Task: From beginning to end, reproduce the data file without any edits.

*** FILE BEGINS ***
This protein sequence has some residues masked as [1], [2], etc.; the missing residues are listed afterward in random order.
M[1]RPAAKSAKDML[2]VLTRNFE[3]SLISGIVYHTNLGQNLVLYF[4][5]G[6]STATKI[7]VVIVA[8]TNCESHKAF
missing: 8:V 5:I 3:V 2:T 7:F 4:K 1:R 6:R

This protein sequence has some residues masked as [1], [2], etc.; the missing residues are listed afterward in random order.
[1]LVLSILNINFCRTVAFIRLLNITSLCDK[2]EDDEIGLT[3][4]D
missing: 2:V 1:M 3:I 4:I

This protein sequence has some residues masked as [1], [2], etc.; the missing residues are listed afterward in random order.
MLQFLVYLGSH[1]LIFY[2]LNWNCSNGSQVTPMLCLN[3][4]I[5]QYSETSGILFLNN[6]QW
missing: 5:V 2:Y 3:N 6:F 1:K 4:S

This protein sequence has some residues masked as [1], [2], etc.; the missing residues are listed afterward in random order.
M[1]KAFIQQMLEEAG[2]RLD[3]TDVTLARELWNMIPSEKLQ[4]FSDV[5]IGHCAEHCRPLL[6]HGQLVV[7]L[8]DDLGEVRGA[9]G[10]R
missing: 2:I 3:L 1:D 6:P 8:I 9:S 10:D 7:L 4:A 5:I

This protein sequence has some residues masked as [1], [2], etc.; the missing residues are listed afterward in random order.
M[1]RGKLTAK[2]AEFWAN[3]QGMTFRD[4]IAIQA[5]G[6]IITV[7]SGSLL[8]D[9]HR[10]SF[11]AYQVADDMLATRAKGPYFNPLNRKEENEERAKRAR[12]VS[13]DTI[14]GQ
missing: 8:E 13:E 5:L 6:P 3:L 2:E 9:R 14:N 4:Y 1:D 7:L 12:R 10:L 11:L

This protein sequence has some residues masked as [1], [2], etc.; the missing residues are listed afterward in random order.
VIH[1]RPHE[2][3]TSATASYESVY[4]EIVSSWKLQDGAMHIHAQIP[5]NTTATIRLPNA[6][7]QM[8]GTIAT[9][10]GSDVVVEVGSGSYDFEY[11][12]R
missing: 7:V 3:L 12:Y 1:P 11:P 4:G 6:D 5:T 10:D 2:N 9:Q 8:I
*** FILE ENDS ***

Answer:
This protein sequence has some residues masked as [1], [2], etc.; the missing residues are listed afterward in random order.
M[1]RPAAKSAKDML[2]VLTRNFE[3]SLISGIVYHTNLGQNLVLYF[4][5]G[6]STATKI[7]VVIVA[8]TNCESHKAF
missing: 8:V 5:I 3:V 2:T 7:F 4:K 1:R 6:R

This protein sequence has some residues masked as [1], [2], etc.; the missing residues are listed afterward in random order.
[1]LVLSILNINFCRTVAFIRLLNITSLCDK[2]EDDEIGLT[3][4]D
missing: 2:V 1:M 3:I 4:I

This protein sequence has some residues masked as [1], [2], etc.; the missing residues are listed afterward in random order.
MLQFLVYLGSH[1]LIFY[2]LNWNCSNGSQVTPMLCLN[3][4]I[5]QYSETSGILFLNN[6]QW
missing: 5:V 2:Y 3:N 6:F 1:K 4:S

This protein sequence has some residues masked as [1], [2], etc.; the missing residues are listed afterward in random order.
M[1]KAFIQQMLEEAG[2]RLD[3]TDVTLARELWNMIPSEKLQ[4]FSDV[5]IGHCAEHCRPLL[6]HGQLVV[7]L[8]DDLGEVRGA[9]G[10]R
missing: 2:I 3:L 1:D 6:P 8:I 9:S 10:D 7:L 4:A 5:I

This protein sequence has some residues masked as [1], [2], etc.; the missing residues are listed afterward in random order.
M[1]RGKLTAK[2]AEFWAN[3]QGMTFRD[4]IAIQA[5]G[6]IITV[7]SGSLL[8]D[9]HR[10]SF[11]AYQVADDMLATRAKGPYFNPLNRKEENEERAKRAR[12]VS[13]DTI[14]GQ
missing: 8:E 13:E 5:L 6:P 3:L 2:E 9:R 14:N 4:Y 1:D 7:L 12:R 10:L 11:L

This protein sequence has some residues masked as [1], [2], etc.; the missing residues are listed afterward in random order.
VIH[1]RPHE[2][3]TSATASYESVY[4]EIVSSWKLQDGAMHIHAQIP[5]NTTATIRLPNA[6][7]QM[8]GTIAT[9][10]GSDVVVEVGSGSYDFEY[11][12]R
missing: 7:V 3:L 12:Y 1:P 11:P 4:G 6:D 5:T 10:D 2:N 9:Q 8:I